Tag: Kawhi Leonard

Free agency is a lie that keeps NBA players shackled to teams

Athletes are born free. They need ability to chose where they play in their careers.

By William C. Rhoden

“Take advantage of it. You only come this way once. When it’s gone, it’s gone. You’re not going to be able to come back and play anymore.” — Oscar Robertson’s advice to NBA free agents

Big O Day in the NBA begins on Sunday as NBA free agents make decisions that will change their lives and alter the landscape of the NBA.

The Big O is Hall of Famer Oscar Robertson, one of the 50 Greatest Players in NBA History. But Robertson’s most enduring claim to fame is his gift to generations of NBA players: free agency.

Robertson sued the NBA for free agency in 1970 when he was president of the National Basketball Players Association (NBPA). In 1976, two seasons after Robertson retired, the NBA settled. The result has been a succession of relatively unshackled pro basketball players who have been able to shop their talents on the open market.

History for many young people can seem hazy and irrelevant. But there is a direct line from Robertson to the multimillion-dollar contracts that will be signed by NBA players beginning Sunday.

The intent of his lawsuit was simple: Players wanted to be free to choose when they wanted to play for a different team, when they wanted to be free to shop their services to the highest bidder.

When Robertson filed his lawsuit in 1970, teams kept players in place until the owners were ready to discard them. Today, star players do the discarding.

Will Kawhi Leonard discard the Toronto Raptors? Will Kevin Durantdiscard the Golden State Warriors? Will Kemba Walker discard the Charlotte Hornets? In each case, the conversation is about players exercising a hard-won freedom of choice.

“We’re talking about what is this player going to decide to do for himself,” NBPA executive director Michele Roberts said. “What is KD going to decide he wants to do? What does Kyrie want to do? I think this is great because we’re speculating about what these men are going to decide, not what some teams have decided.”

She added: “I think it can be somewhat distracting to the player, but I find it absolutely joyful that at the end of the day we’re talking about a player’s exercise of where he wants to spend the next part of his career. I have no complaints about it. I think it’s good for the game. It’s another thing that keeps basketball in the conversation.”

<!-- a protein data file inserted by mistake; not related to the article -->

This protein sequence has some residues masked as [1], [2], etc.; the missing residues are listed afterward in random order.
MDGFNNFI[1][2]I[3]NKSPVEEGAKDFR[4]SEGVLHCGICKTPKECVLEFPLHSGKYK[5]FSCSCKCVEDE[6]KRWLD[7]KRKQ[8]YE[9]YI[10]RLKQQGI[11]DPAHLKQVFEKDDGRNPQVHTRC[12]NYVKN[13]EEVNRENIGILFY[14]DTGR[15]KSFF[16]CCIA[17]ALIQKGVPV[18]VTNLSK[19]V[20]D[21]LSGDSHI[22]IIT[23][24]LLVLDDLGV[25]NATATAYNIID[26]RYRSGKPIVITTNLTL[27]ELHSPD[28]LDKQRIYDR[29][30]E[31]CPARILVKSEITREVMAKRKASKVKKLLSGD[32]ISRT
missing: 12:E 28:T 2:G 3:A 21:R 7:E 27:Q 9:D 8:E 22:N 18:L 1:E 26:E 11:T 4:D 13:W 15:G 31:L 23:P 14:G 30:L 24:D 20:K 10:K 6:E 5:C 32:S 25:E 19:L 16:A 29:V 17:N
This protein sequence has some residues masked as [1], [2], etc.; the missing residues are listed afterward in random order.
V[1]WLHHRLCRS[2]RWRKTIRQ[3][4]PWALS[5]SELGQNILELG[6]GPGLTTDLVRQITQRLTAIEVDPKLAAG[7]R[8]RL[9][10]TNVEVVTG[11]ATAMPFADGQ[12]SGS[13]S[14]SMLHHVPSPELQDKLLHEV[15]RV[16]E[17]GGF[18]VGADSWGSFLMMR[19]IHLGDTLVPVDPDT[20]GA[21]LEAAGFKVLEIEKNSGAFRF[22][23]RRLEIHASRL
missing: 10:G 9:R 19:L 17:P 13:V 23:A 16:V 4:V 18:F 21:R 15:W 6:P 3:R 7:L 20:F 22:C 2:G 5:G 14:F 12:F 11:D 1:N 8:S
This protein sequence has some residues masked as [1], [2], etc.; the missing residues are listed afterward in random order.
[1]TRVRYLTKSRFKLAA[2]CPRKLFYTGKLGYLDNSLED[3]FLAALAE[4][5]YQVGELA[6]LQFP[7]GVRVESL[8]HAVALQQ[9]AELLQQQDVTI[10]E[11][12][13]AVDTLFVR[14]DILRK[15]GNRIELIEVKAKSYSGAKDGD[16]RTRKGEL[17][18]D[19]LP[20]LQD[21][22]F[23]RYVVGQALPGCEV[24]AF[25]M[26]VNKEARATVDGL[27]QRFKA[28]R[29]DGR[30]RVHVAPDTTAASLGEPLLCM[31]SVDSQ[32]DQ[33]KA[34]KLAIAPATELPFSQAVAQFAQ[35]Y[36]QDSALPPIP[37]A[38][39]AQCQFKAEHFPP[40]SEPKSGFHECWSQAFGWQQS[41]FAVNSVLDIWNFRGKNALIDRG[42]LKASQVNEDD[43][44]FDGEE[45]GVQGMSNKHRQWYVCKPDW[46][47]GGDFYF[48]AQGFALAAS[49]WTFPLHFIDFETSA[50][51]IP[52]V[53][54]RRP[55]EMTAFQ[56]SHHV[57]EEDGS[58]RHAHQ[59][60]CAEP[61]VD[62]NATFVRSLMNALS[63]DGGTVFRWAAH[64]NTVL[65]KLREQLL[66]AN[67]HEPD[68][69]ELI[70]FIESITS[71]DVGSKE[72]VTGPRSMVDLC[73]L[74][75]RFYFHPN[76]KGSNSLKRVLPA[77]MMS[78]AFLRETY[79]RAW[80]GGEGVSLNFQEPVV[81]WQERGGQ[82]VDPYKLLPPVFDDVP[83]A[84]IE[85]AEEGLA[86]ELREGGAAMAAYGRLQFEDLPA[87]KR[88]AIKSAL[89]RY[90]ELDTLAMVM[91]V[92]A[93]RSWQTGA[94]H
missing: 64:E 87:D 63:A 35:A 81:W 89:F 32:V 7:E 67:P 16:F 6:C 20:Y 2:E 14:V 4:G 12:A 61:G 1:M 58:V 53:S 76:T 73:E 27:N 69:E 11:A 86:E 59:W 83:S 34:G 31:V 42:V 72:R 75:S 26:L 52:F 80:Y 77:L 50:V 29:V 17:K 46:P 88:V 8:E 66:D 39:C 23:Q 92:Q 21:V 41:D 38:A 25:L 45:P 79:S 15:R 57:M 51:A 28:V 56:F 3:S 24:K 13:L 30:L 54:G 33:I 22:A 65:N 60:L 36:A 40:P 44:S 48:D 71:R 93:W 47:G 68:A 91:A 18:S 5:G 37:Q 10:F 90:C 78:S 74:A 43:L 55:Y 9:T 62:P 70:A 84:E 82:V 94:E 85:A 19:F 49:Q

Still, free agency is far from complete. Only a relatively small number of players are free.

This is the next field of battle for NBA players: total and complete freedom of choice.

This means dismantling the current system, especially the draft. The NBA draft is a veritable welfare system for billionaire owners that rewards incompetence in the name of keeping an artificial playing field level.

The arguments against total freedom in the NBA are familiar: Unfettered free agency will be the death of the league. The big markets will get all of the best players.

“Without a draft, I think you’d see the big markets would gain all the players,” NBA TV analyst Billy King told me during a recent interview. King served as president of the Philadelphia 76ers and the Brooklyn Nets.

If players gain total freedom of choice, King fears that NBA teams would lavish high-profile incoming rookies with all the money at the expense of veterans.

“What would happen is the unproven younger players would be getting all the money and you would squeeze out a lot of the veteran guys,’’ King said. “Teams would say, ‘I’m going to pay Zion Williamson, I’m going to pay RJ Barrett. I’m going to pay all these guys because they’re younger.’ With the cap system, you wouldn’t have money for the older players.”

The reality is that every player cannot go to the Los Angeles Lakers. Every player does not want to go to the New York Knicks, or the Brooklyn Nets, or the Chicago Bulls.

And there are ways to make total freedom work and still make the playing field level, by limiting the amount of money a team can spend. For example, the rookie scale could stay in place, but first-year players would be free to negotiate with any of the 30 teams. A player like Williamson would be free to negotiate with any team, but a team — the Lakers, for example — could not say, “We’ll pay you $50 million a year to play for us.”

If the amount of money teams can spend on talent is equal, everything else comes down to which franchise does the best job of marketing itself and running efficiently.

The larger concept is that players, all players, must be free to negotiate in an open market. Free agency works in every other industry. It can work well in sports.

Athletes are born free. And they already live much of their athletic lives as free agents.